Irish Water Safety chief John Leech warned that the dangerous marine species is not normally seen in the Irish Sea till autumn — and may be increased in number due to an absence of their natural predators, sunfish and turtles. Herald.ie has more on the story HERE.

Lion’s mane jellyfish currently being encountered in Irish waters are also larger than usual, according to one animal expert.

Published in Coastal Notes

#Jellyfish - Lion’s mane jellyfish in Irish waters this summer are much larger than usual.

That’s according to zoologist Dr Tom Doyle, who spoke to The Irish Times after a recent spate of incidents that saw swimmers hospitalised by stings from the dangerous marine species in Galway Bay.

“It is not correct to say this is the first time they have been spotted on the west coast, as we had reports for the last two years, but they are particularly large and mature,” said Dr Doyle.

Lion’s mane jellyfish are more commonly seen in the Irish Sea, and reports of larger specimens similar to those off Galway and Clare have come in from North Wales and Liverpool.

Dr Doyle appealed for the public to report any sightings to the National Biodiversity Data Centre as well as the Facebook page for The Big Jellyfish Hunt.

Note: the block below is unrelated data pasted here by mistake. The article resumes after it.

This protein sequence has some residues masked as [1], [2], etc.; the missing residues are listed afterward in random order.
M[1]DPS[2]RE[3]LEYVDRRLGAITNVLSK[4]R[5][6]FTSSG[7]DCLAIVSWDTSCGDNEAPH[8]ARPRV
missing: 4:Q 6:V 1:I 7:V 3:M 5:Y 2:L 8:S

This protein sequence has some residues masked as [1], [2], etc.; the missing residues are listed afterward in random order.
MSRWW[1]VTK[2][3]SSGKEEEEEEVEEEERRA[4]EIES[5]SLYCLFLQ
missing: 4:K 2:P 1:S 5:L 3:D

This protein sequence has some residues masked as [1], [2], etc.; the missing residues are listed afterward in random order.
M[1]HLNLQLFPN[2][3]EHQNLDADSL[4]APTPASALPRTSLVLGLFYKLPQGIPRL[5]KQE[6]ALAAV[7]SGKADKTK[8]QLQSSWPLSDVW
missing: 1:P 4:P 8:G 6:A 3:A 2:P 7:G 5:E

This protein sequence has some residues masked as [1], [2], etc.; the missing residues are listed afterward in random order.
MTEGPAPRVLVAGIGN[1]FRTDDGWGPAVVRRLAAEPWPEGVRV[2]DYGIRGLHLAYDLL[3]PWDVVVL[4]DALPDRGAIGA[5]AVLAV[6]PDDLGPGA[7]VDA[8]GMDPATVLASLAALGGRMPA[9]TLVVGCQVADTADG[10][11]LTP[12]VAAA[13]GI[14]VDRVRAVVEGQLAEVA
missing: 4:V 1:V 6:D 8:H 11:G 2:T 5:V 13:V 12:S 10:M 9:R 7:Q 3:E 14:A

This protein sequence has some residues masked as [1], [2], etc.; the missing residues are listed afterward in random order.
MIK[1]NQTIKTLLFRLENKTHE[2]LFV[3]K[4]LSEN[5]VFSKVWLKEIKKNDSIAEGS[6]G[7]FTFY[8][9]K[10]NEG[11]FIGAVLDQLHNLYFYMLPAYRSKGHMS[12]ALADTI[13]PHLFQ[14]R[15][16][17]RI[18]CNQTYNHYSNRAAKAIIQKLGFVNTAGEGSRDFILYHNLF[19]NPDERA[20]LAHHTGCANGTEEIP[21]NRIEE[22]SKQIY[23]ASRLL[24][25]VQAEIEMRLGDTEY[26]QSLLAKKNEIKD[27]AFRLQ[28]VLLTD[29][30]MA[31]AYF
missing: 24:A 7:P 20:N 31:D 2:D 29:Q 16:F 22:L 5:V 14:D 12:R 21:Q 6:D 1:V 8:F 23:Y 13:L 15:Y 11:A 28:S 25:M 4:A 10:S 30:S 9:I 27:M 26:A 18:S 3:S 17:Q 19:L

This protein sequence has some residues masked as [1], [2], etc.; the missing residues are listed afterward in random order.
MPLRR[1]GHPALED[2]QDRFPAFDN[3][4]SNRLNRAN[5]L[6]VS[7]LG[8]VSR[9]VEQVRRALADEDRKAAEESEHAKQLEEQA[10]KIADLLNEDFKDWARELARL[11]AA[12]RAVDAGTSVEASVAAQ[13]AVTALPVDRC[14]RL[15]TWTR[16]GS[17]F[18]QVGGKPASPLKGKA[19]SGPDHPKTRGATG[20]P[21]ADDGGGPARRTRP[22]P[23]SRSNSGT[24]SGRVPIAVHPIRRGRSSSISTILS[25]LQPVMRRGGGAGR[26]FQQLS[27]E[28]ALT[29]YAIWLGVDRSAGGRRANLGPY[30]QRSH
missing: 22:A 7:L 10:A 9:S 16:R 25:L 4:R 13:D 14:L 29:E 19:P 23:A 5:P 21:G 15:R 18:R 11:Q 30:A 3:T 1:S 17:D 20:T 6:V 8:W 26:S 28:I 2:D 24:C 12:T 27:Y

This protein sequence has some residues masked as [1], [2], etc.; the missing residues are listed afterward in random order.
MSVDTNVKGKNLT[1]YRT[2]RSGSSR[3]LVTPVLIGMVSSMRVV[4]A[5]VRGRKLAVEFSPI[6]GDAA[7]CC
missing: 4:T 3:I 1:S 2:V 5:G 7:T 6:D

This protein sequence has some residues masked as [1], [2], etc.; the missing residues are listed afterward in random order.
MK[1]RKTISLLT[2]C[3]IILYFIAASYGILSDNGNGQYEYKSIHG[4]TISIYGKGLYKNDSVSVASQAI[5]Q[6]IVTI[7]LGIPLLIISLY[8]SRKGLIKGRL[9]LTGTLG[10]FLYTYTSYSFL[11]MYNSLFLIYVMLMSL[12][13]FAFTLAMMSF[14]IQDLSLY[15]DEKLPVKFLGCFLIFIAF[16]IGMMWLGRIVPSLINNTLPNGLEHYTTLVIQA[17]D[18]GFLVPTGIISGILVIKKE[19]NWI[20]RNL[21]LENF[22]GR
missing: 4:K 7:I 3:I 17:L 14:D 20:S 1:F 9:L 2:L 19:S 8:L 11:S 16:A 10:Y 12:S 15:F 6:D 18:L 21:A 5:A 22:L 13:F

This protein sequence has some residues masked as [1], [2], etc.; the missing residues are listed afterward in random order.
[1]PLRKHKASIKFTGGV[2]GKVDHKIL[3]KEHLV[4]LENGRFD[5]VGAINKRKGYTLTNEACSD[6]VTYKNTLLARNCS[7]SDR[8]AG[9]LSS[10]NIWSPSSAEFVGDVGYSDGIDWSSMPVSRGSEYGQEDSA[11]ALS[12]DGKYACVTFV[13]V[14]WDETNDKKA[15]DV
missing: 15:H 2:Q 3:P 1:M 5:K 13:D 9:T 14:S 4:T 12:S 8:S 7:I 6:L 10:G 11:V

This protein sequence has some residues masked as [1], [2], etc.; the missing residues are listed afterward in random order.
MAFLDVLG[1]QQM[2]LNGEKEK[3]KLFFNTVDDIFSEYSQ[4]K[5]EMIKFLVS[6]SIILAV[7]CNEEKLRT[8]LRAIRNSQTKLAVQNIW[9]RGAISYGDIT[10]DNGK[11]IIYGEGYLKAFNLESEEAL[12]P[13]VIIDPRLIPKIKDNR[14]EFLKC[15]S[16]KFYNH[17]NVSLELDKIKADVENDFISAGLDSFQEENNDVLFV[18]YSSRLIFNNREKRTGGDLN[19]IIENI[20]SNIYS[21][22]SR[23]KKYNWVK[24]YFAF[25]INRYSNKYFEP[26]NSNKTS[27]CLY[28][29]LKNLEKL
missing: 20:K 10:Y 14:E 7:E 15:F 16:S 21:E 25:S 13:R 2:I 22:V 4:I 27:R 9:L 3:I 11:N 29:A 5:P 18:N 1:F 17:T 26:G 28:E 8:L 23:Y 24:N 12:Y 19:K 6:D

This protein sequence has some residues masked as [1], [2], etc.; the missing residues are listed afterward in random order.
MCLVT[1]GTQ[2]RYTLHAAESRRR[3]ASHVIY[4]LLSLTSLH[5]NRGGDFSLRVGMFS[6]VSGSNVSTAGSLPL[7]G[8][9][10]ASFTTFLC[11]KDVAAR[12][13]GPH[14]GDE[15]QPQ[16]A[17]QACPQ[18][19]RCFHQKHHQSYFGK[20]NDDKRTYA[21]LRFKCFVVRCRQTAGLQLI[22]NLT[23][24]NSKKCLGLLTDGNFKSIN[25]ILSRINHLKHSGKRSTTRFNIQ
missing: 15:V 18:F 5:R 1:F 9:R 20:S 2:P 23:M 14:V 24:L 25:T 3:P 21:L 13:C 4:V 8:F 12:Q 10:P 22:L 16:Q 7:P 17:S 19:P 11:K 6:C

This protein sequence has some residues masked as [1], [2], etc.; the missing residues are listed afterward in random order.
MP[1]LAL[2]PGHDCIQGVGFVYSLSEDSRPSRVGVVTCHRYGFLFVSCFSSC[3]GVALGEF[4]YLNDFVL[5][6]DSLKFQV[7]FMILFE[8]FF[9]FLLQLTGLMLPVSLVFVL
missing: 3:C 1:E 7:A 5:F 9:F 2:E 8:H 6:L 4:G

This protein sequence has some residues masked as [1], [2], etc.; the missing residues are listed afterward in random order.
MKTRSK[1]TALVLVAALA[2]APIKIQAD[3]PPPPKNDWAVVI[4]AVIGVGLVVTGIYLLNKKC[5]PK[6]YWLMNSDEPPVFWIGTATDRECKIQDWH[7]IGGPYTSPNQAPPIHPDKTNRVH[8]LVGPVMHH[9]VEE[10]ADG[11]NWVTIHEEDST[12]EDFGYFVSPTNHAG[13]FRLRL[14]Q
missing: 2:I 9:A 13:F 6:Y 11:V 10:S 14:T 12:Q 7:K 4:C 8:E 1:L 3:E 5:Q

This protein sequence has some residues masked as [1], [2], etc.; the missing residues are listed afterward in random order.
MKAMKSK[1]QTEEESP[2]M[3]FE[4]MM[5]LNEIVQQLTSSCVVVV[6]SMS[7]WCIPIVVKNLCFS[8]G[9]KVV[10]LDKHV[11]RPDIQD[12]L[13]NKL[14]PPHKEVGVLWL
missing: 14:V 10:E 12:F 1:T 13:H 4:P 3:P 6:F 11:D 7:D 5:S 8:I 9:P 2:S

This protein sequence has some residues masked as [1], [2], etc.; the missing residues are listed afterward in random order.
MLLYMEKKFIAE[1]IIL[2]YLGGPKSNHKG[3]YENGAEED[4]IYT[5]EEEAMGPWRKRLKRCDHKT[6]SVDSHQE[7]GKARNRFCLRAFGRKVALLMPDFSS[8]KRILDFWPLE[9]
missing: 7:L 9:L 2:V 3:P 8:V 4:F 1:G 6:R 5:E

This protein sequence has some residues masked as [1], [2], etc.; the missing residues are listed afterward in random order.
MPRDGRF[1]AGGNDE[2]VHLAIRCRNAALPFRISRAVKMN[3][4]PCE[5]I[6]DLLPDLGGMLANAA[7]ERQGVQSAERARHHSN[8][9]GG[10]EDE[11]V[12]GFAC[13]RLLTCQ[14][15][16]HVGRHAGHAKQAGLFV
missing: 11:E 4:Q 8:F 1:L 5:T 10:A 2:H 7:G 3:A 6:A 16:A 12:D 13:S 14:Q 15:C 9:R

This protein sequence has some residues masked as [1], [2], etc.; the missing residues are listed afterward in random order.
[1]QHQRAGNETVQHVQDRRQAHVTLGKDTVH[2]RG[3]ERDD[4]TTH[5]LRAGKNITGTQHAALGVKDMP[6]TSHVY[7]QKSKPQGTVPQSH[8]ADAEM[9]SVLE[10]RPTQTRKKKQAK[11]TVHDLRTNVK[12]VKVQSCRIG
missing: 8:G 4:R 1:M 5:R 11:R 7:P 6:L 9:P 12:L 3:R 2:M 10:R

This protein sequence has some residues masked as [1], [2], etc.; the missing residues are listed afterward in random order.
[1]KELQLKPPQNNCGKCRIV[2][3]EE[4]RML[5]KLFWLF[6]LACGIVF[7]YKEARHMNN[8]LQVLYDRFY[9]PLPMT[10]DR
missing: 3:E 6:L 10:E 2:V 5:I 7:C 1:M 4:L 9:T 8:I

The Irish Times has more on the story HERE.

Published in Coastal Notes

#Dublin Bay junior sailors turned up to race yesterday on what was arguably one of the best sailing days of the season so far only to learn the first race of their September Series was scubbed due to 'jellyfish reasons'.

It's just the latest shut down of leisure pursuits in the capitals waters after Dun Laoghaire Rathdown County Council warned against bathing in 'Jelly fish infested waters' at nearby Sandycove.

As a finale to the 2014 season, racing was scheduled for six dinghy classes including the Optimist, Laser Radial and 4.7, Topper, Feva and 420 classes but not even the fact that over 100 junior sailors drawn from the four dun Laoghaire yacht clubs would be on the water rather than in it could stop yesterday's cancellation of the harbour races, such is the risk posed by the Lions mane jellyfish.

Last week Dun Laoghaire Harbour Master Simon Coate wrote to the yacht clubs and classes. ' A considerable number of Lions mane jellyfish have been sighted within the harbour. Please warn your members,' Captain Coate advised.

Published in Youth Sailing

#Jellyfish - The Irish Mirror reported on Friday that 17 dangerous lion's mane jellyfish were removed from Sandycove Beach on south Dublin Bay.